Portrait of a cheerful senior businesswoman using smart phone at home office, close-up.

You may have heard the adage that dart-throwing chimps can outperform professional investors when it comes to choosing stocks that will generate return over time.

Some experiments even show the monkeys outperforming the market itself.

How is this possible?

Because as intelligent humans, we think we can predict things, but we are typically wrong more than we are right (it’s the reason I never make big bets).

We can predict the long-term more accurately, but not the short-term.

The media makes it feel like we can predict the short-term. After all, we all want to know what’s going to happen (especially with our money), and predictions make great headlines. But accurately predicting the short-term is nearly impossible.

On the other hand, we can predict longer-term performance to some level of certainty. Stocks typically go up more than bonds over time. Investments that are undervalued are likely to outperform those that are overvalued.

We also know there is a 25% chance a market will be negative in any given year—about one in four years is negative, and three of every four are positive. Investors that are willing to stay put and ride out the down years will see an overall positive return. But most investors think they can predict and outperform the market, so they buy and sell based on short-term news or economic events.

And they are wrong more than they are right.

The result is that monkeys throwing darts at the Wall Street Journal—and sticking with their choices—are more likely to end up in the black in the long-term than the more intelligent investors.

Fidelity did some research that illustrates this point perfectly.

They wanted to better understand their best-performing retail accounts in an effort to isolate behaviors of exceptional investors, so they called them up to interview them. What did these exceptional investors have in common? The commonality was they had either forgotten about the account altogether—or they were dead. Either way, these people weren’t making frequent changes to their investments.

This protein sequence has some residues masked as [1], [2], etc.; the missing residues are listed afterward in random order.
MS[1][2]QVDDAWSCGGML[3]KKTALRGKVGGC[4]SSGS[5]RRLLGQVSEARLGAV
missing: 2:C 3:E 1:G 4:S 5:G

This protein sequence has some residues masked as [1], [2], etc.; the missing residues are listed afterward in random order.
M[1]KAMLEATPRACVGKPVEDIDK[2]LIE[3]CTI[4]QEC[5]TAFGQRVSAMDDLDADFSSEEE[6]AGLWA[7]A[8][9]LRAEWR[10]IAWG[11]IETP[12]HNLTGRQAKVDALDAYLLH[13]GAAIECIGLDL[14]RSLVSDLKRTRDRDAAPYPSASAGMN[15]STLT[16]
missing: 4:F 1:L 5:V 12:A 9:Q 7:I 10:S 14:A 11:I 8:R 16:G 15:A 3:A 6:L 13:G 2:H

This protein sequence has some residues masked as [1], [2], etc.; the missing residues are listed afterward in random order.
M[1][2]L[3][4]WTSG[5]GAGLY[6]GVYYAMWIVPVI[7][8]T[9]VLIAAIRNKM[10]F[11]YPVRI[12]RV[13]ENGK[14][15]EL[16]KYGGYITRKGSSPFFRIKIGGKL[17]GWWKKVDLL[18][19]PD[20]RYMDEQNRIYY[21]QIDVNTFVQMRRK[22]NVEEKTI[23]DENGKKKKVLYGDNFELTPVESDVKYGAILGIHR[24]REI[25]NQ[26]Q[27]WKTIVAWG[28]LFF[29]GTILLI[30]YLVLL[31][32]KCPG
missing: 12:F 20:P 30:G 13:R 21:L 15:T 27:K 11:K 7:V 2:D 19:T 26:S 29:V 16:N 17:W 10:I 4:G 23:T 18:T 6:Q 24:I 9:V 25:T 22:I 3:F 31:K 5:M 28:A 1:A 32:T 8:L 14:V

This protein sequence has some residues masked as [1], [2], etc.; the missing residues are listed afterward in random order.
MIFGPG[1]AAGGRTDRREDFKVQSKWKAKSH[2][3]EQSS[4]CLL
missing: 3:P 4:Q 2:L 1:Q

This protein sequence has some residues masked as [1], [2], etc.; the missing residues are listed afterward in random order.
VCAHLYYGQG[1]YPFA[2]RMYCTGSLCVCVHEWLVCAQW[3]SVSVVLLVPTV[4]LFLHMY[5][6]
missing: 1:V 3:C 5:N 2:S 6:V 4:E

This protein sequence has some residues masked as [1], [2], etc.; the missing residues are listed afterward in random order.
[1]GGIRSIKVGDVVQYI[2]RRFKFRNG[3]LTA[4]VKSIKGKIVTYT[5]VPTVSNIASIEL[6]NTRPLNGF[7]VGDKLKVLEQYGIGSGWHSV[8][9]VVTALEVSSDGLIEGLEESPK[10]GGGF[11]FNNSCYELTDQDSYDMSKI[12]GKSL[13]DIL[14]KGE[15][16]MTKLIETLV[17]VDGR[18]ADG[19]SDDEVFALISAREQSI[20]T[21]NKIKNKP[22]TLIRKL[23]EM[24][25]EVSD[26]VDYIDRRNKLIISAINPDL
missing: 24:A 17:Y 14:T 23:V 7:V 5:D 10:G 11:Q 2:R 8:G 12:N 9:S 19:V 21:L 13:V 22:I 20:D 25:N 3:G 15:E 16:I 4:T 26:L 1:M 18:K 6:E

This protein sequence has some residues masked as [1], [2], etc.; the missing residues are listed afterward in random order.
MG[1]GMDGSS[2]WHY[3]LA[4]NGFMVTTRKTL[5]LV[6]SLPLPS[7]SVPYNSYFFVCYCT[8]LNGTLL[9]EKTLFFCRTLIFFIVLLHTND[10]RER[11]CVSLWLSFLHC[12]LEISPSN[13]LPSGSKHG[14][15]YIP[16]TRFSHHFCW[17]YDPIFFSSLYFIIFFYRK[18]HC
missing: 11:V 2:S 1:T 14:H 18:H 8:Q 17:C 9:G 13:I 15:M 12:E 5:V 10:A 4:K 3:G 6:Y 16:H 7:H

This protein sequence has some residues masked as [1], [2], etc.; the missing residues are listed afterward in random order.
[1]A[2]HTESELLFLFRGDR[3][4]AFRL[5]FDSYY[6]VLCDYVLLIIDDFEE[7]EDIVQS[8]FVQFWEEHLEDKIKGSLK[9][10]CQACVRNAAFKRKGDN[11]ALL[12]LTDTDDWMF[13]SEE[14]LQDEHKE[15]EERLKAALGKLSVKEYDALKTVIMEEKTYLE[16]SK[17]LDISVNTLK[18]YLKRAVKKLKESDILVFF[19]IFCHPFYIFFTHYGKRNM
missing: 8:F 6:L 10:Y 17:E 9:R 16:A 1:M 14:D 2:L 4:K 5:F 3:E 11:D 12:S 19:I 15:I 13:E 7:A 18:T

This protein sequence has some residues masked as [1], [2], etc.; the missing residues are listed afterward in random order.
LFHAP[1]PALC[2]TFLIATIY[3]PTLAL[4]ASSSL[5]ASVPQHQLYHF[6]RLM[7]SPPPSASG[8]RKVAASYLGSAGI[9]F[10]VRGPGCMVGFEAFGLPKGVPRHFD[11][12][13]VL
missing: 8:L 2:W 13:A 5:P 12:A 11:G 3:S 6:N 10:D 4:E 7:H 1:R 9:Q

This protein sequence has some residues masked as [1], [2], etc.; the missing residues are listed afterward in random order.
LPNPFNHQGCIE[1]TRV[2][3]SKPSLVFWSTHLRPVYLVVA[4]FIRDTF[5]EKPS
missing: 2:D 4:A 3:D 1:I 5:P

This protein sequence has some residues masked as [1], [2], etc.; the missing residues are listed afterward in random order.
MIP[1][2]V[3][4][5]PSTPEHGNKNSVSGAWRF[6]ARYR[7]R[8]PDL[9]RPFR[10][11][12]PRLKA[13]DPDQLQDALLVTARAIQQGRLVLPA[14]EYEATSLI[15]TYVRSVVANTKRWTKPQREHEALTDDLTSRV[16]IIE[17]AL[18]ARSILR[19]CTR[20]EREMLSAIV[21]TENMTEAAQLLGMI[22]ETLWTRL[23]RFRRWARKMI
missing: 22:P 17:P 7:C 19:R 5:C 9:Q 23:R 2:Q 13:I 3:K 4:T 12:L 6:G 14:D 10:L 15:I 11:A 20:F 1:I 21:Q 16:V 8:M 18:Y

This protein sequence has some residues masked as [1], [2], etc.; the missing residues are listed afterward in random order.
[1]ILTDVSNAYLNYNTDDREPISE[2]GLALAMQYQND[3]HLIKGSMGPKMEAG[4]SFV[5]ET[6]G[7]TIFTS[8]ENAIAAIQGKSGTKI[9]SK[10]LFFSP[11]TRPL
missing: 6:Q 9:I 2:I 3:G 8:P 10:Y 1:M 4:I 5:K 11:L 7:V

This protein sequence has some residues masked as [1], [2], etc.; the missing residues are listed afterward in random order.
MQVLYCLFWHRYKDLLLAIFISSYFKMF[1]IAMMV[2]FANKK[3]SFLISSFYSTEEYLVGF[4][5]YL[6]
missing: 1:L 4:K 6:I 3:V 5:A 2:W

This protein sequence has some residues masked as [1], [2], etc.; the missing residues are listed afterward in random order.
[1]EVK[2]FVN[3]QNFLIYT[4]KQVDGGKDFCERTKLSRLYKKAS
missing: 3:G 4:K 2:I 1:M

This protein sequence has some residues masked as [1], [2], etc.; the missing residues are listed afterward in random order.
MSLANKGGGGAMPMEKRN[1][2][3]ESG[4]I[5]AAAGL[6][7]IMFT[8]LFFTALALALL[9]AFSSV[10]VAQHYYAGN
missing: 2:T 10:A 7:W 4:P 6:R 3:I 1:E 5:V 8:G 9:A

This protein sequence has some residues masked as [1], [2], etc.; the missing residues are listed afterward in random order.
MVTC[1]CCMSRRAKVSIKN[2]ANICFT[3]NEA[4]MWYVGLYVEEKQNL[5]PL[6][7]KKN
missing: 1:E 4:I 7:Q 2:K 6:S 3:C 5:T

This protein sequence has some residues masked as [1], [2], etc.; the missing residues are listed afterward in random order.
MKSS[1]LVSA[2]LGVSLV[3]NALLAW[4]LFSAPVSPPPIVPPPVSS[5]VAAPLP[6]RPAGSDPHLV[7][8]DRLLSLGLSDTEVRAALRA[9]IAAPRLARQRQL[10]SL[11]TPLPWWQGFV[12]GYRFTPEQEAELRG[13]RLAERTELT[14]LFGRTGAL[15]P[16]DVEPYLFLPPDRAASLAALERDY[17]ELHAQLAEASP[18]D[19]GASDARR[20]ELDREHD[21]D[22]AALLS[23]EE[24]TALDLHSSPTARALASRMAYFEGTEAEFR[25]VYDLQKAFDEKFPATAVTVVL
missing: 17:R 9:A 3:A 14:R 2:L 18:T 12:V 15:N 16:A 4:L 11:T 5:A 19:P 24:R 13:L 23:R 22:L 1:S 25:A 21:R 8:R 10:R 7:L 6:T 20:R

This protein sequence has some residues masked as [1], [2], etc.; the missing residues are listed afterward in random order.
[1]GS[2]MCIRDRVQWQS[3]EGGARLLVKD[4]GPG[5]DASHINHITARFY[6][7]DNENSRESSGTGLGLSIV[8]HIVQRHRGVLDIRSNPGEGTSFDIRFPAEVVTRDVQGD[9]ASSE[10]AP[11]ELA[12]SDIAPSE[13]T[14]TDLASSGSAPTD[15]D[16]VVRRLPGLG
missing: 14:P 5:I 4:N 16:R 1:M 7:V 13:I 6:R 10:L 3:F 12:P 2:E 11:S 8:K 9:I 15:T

The takeaway? Don’t try to outsmart the market.

Take a rules-based approach to investment management.

Morgan Housel, author of The Psychology of Money, explains:

“Like everything else worthwhile, successful investing demands a price. But its currency is not dollars and cents. It’s volatility, fear, doubt, uncertainty, and regret—all of which are easy to overlook until you’re dealing with them in real time.”

To be successful investors, we must understand there are going to be some bad years, but it is holding on through those tough years that will produce the long-term returns we need. Holding a diversified portfolio also helps to reduce risk and increase long-term returns. Even when the S&P was down 5% from in the span between 2000 to 2010, diversified portfolios had positive returns.

My philosophy is to build a diversified portfolio. Then, use rebalancing as necessary to take the emotion out of selling gains of those asset classes that have become overvalued and buying more of those that are undervalued (or underperformers, on occasion). You can also consider tax loss harvesting when your investments are down to increase your long-term tax-adjusted returns.

None of these decisions should be based on emotions. Plan ahead and adjust your investments according to pre-determined rules that align with your goals.

This is the approach that will make the biggest difference in your portfolio. No monkeys necessary.